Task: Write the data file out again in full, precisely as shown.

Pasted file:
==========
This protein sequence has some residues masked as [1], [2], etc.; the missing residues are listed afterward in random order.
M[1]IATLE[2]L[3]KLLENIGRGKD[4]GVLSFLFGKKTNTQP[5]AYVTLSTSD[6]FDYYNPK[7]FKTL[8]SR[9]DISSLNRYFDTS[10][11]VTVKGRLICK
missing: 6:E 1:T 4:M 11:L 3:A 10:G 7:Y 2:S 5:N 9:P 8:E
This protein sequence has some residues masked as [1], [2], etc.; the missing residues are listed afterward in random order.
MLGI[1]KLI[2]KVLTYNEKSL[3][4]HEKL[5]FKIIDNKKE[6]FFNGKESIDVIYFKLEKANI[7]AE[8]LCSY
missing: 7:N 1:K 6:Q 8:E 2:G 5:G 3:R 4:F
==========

This protein sequence has some residues masked as [1], [2], etc.; the missing residues are listed afterward in random order.
M[1]IATLE[2]L[3]KLLENIGRGKD[4]GVLSFLFGKKTNTQP[5]AYVTLSTSD[6]FDYYNPK[7]FKTL[8]SR[9]DISSLNRYFDTS[10][11]VTVKGRLICK
missing: 6:E 1:T 4:M 11:L 3:A 10:G 7:Y 2:S 5:N 9:P 8:E
This protein sequence has some residues masked as [1], [2], etc.; the missing residues are listed afterward in random order.
MLGI[1]KLI[2]KVLTYNEKSL[3][4]HEKL[5]FKIIDNKKE[6]FFNGKESIDVIYFKLEKANI[7]AE[8]LCSY
missing: 7:N 1:K 6:Q 8:E 2:G 5:G 3:R 4:F